Big Brother snuck more plants into my home a few weeks ago. He has been slowly trying to make me more of a plant mom although gardening does not come naturally to me. I just enjoy green and plants that beautify space or become flowers or food. Nobody said I wanted to raise crops.
Nevertheless, he was quietly bent on installing a vegetable container garden, cleverly limiting the selection of seed packets to produce he knows I’m addicted to. Kale, tomatoes, tri-color peppers, cukes.
Also, he bought his special potting soil mix, containers no one else would love but me for when they sprouted enough to transfer, and basically set up small crops in my living room, knowing I’d take ownership.
He is a self-taught master gardener—although he would huff at that title—and I am not sure where it comes from since we only had a wick of grass growing up and no inside plants.
My thumb is only green when it sometimes swells up under my thumb ring in summer.
Big Brother is the opposite of that. In his spare time, he combs nurseries and chats with staff, reads about things like propagation and succession lines and knows Neem oil keeps insects off plants. Did I mention that he is cloning roses?! How can I keep up when I still flip through first-gardening books for children and Google topics like “hardiest plants”?
Generously ignoring my lack of gardening gloves and tendency to use kitchen utensils as faux gardening tools, he began plucking nine little starter pots into a hexagonal flat, filling them with his special soil batter. I poked pinkie-finger holes in the dirt and tentatively dropped in seeds, and asked my sister-in-law—the one who nudged him into gardening—to again tell me the story of how she started smuggling plants into their home over twenty-five years ago. He strained not to laugh when she explained that she liked them, but abandoned them when they got needy and he felt sorry for them, so he learned to garden.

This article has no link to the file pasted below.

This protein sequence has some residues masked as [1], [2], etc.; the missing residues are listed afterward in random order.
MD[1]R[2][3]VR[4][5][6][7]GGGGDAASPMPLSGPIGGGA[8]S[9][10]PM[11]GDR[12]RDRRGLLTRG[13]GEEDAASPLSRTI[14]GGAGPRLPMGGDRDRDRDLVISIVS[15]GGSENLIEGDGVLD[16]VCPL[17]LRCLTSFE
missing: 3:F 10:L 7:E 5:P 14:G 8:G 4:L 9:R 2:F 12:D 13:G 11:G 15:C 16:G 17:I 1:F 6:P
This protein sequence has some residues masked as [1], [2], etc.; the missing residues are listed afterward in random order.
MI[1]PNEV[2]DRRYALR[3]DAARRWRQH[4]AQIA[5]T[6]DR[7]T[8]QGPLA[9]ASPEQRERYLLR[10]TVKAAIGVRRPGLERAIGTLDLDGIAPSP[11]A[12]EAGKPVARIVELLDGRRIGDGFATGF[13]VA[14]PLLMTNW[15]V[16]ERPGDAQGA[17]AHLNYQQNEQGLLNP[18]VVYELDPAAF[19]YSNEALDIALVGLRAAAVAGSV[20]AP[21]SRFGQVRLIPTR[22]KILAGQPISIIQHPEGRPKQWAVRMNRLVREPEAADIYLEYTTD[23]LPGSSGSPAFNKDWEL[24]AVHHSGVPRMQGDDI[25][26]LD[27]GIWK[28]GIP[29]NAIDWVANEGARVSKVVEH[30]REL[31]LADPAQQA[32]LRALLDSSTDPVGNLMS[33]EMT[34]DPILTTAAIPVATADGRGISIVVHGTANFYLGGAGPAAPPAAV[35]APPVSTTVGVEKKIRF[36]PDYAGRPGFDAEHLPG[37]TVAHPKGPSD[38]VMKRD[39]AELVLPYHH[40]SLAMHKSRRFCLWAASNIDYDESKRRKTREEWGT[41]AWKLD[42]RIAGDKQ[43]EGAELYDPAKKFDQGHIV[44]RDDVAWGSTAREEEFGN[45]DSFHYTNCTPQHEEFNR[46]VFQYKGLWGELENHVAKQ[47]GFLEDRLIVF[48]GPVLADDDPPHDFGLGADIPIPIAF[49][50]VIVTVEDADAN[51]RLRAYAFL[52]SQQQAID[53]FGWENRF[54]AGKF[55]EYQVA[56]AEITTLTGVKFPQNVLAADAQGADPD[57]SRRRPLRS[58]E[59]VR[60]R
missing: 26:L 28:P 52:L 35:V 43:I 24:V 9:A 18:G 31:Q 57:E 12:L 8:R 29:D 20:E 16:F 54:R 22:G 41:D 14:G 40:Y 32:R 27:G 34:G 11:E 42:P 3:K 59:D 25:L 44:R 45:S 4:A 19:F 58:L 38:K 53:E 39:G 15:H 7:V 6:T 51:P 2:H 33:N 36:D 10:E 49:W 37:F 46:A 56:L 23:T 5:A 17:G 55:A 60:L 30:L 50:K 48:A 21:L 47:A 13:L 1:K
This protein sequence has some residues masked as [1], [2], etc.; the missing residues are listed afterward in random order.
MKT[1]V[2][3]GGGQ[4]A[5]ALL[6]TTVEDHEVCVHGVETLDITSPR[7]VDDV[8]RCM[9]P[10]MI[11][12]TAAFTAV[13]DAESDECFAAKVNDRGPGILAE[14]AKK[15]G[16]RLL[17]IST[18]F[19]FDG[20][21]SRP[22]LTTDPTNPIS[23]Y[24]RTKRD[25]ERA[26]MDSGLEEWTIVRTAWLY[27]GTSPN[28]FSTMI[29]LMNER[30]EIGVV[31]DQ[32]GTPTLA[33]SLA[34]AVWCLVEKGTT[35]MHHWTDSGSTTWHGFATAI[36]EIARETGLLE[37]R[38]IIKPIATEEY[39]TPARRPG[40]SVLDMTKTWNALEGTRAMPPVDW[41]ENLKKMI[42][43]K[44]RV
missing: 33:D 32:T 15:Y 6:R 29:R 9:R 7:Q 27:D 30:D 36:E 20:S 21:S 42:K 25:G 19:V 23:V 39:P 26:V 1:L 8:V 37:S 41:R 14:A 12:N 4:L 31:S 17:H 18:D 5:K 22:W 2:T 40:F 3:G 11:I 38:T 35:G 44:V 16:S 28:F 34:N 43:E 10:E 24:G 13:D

Maybe he is playing this trick on me too.
I swear my house plants perk up when he comes close to them. Because they know it’s not just a hobby with him but a way of life. They can smell the soil on his hands, the years of nurturing seedlings to adults. Some of them probably want to fly home with him, but they don’t know how to say so.
“I’ve killed a lot of plants,” he often says humbly, but I don’t believe him and I want to know the number. Never have I seen one borderline plant in his home. They don’t die, they multiply. I look over to my sister-in-law who doesn’t meet my eyes, so I double don’t believe him.
Me: “If they break ground in a week, I will take care of them.” He flashes me a knowing smile that instantly feels like I drew the short end of the wishbone.
When I am done seeding, he rigs this greenhouse sort of contraption out of Tupperware and magic and I think of that MacGyver TV show we watched in the eighties. Then he plants a snip from a ninety-year old snake plant he has named Annie in a colorful sombrero ceramic pot that reminds me of Cinco de Mayo. I guess I have to take care of that too, so I renamed it José for all the obvious reasons, including it being the Spanish version of his name.
Big Brother: “It’s as easy to water a dozen plants as it is two.”
I recall someone saying something similar about children and I still stuck with the one.
Again, it feels like he is infusing me with power to grow things when what he should do is install a plant-cam to monitor and keep me on track.
When I run into trouble I text him pictures and he predictably concludes that I am either over-watering or under-watering, giving too much sun or too little and I have to figure it out by trying whichever thing it is I am not doing. Predictably, I sigh as if I am breathing out all of the air in me and almost want to challenge him to go write a poem or blog because I know that will be just as daunting for him as what he is saying to me.
I am overthinking it, I know. Afraid to disappoint him by not having the gardening talent that runs through his blood. But when I grumble a little that his faith is misguided, he points out the three plants I have raised; plants that have survived both my accidental neglect and stupidity for years.
Me: I only buy plants that are like me—resilient, ridiculously independent and too stubborn to quit.
His laughter runs hard and free like a waterfall.
Big Brother: “They’ll grow, Sis. If not, just plant some more.”
That, of course, was the best advice of all, although everything did break ground and I was so pleased that it amounted to something that I also crafted a flower box.
So he tricked me into gardening, but it was a good trick.